As an aside, if you're not a member of Sandra Betzina's Power Sewing site, I highly recommend joining especially since she's running a special this month. She has an awesome number of videos on her site that will assist you in taking your sewing to the next level. I found this short video on YouTube, in case you've never seen her and Ron in action.
In my last post I mentioned that I was cutting out the fashion fabric, silk organza and lining fabric. I added silk organza to the construction of the jacket because it works as such a great stabilizer of wool crepe without changing the hand of the fabric. The silk organza also helps with minimalizing the fabric's wrinkling. It's just a great extra layer to add to wool crepe.
There are a lot of pieces to this jacket. It took hours just to make pockets and flaps and to get them situated on the jacket front. The pattern has you apply unlined pockets to the jacket front. I didn't want unlined pockets because I was worried that with the drapiness of the wool crepe that they would bag and sag. So not only did I line all four pockets but I also added interfacing to the upper part that folds into the pocket. The pattern calls for you to add a button to that part of the pocket, so I wanted to stabilize that area.
I was also concerned about the placement of the pockets on the jacket. It would be very easy to end up with crooked pockets. To insure that didn't happen, I hand basted all of the pockets and the flaps to the jacket front before stitching them down. Now there are two small breast pockets with flaps and two lower pockets with flaps on the jacket front. While I like the look on the pattern envelope, I knew I didn't want that much pocketage on me! Yeah, I know I just made that word up but you know what I mean! *LOL* For the top pockets I omitted the flaps on the pockets and just made buttonholes in them for the buttons.
Of course I didn't get the pockets on straight the first time, or the second time or even the third time! That would have just been to perfect...no, I had to remove two of them and reapply them after carefully measuring the fronts. I was going to leave them a little crooked and be satisfied with good enough but as I completed an additional piece of the construction the crooked pockets stuck out like sore thumbs! So off they came again, once even after they'd been topstitched. Thank goodness the fabric had been underlined with the silk organza or I could have possibly ruined the fabric...*sigh*
See why one of these had to go!
Each pocket was topstitched onto the jacket front. I was a little more "perfect" with this because having the pockets basted onto the jacket front made it easier to move the jacket around on my sewing machine.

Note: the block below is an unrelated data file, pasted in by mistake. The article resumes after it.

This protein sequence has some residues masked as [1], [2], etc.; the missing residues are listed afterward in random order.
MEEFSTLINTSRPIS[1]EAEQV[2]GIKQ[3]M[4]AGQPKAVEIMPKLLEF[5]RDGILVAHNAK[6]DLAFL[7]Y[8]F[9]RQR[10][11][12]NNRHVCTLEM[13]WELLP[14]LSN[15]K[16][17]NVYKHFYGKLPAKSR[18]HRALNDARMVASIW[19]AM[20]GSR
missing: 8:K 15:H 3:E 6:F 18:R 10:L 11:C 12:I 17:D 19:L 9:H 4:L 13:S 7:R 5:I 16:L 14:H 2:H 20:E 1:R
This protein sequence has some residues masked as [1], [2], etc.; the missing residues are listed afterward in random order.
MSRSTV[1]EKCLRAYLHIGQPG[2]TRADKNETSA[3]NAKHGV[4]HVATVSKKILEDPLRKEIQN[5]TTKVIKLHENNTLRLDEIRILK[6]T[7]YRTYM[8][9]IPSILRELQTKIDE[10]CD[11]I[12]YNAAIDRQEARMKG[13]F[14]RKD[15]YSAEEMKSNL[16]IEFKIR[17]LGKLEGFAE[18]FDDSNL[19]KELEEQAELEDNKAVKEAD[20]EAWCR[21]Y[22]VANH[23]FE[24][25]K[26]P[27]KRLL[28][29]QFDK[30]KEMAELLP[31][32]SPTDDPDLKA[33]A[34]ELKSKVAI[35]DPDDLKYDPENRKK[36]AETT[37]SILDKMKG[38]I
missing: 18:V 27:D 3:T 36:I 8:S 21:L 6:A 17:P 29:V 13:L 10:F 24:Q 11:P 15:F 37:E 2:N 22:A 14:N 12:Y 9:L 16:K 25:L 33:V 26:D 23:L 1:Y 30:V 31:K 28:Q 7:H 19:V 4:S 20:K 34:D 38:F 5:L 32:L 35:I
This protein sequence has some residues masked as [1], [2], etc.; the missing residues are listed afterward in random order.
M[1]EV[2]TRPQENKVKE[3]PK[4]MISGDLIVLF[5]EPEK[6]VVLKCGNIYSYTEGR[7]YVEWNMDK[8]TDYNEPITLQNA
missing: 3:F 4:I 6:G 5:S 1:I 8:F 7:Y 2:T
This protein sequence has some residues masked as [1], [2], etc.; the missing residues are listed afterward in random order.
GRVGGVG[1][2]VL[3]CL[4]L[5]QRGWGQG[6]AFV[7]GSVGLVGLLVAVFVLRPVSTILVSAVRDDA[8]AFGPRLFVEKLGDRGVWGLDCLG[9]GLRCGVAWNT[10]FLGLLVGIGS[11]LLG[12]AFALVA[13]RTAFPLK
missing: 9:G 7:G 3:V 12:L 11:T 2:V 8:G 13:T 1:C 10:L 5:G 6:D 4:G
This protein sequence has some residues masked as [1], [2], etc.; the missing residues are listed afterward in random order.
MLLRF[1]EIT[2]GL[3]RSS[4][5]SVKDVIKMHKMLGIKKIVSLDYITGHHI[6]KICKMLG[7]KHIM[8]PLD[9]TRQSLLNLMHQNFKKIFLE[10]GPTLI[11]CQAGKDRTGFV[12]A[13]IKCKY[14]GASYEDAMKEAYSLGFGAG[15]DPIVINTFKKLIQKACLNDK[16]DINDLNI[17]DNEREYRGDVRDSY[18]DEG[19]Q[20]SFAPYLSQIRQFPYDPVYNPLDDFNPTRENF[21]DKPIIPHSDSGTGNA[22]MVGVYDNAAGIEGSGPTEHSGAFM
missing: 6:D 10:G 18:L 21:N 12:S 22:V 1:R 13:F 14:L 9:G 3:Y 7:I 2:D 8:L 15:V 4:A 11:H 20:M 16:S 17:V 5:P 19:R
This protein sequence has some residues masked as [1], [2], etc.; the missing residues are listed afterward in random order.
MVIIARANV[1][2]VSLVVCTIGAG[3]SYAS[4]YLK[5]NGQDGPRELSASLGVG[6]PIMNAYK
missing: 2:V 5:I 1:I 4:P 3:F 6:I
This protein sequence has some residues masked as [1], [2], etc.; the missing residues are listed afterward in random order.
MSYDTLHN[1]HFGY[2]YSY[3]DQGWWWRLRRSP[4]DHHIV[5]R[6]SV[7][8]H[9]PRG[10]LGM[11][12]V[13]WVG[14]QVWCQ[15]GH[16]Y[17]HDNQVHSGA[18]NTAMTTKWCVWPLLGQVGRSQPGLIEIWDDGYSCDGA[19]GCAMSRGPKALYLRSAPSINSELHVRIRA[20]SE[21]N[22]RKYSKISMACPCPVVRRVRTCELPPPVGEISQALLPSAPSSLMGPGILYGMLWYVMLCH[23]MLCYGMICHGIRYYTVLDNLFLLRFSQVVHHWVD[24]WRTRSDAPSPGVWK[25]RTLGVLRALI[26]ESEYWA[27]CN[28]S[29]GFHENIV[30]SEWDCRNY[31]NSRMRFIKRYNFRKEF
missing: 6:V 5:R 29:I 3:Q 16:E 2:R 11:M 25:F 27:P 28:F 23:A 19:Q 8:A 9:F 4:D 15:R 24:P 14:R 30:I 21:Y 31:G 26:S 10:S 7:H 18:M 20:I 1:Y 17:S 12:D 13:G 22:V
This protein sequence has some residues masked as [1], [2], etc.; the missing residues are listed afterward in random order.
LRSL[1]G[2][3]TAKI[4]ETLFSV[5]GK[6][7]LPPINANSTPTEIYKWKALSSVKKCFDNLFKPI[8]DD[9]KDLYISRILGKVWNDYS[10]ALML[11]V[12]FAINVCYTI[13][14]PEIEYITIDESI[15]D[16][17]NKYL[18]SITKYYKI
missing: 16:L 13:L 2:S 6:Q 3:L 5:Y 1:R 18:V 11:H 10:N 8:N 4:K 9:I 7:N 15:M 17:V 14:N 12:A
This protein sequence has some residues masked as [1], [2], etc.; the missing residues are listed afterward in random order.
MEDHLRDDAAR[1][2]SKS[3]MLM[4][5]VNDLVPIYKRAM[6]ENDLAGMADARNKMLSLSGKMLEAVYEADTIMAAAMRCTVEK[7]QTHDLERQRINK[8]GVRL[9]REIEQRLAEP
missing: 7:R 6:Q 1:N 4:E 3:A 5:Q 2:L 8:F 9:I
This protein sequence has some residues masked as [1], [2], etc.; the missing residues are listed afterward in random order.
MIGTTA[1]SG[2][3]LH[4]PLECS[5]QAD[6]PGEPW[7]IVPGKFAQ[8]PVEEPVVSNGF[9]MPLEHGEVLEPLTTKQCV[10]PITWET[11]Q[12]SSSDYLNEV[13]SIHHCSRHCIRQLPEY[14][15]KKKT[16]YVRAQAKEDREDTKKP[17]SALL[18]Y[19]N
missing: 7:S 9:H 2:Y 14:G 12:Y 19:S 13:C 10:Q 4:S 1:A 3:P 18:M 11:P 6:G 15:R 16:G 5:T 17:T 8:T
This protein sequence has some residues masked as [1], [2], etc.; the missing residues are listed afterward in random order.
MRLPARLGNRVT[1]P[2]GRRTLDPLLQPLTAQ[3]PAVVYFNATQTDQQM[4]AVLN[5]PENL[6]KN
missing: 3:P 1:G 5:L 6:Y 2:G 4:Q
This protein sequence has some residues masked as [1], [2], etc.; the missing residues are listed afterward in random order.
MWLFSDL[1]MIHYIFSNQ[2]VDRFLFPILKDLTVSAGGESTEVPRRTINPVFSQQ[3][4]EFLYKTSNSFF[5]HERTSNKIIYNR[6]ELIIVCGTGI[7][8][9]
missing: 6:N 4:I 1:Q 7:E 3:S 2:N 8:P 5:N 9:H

So you know I'm sewing this on my new sewing machine and even that is taking me a minute to acclimate myself to. Things are similar to the 6600P but after sewing on the 6600P for several years I knew where everything was without thinking about it. Since I'm still unfamiliar with the 8900, it takes some searching to find things. Such was the case with my favorite topstitch pattern. At first I couldn't find it and almost pulled out the 6600P but I kept spinning the silver wheel and finally it popped up.
Final Construction Thoughts ~
- I thought that the collar would be my downfall but that sucker went on easier than easy! It topstitched up well and was easily applied to the jacket.
- Then it was the lining's turn. I started this post by saying that I'm not proficient, okay let's go as far as saying, that I avoid making jackets and sewing their linings like the plague. There are things that each sewist is good at making, mine is dresses not jackets and this lining is good but doesn't deserve a gold star. Thank goodness for the lining video at Power Sewing because I literally watched it, stopped it, sewed and started it again. I will definitely be renewing my subscription to Power Sewing!
- Lining the sleeves - I didn't exactly bag the lining. I used all of Sandra's techniques but since I was adding cuffs to the sleeves, I basted the lining to the sleeve hem and then sewed the cuff on.
- The cuff pattern was long...way too long! I ended up cutting an inch and a half off the pattern to get a cuff that fit me better. I also ended up adding just one additional pleat to make the sleeve fit into the cuff. So my pattern alterations worked. Here's a pic of the finished cuff...
The jacket is finished and I will share it with you tomorrow...suffice it to say that I don't have much love for it...and will share this tale of woe then!
...as always more later!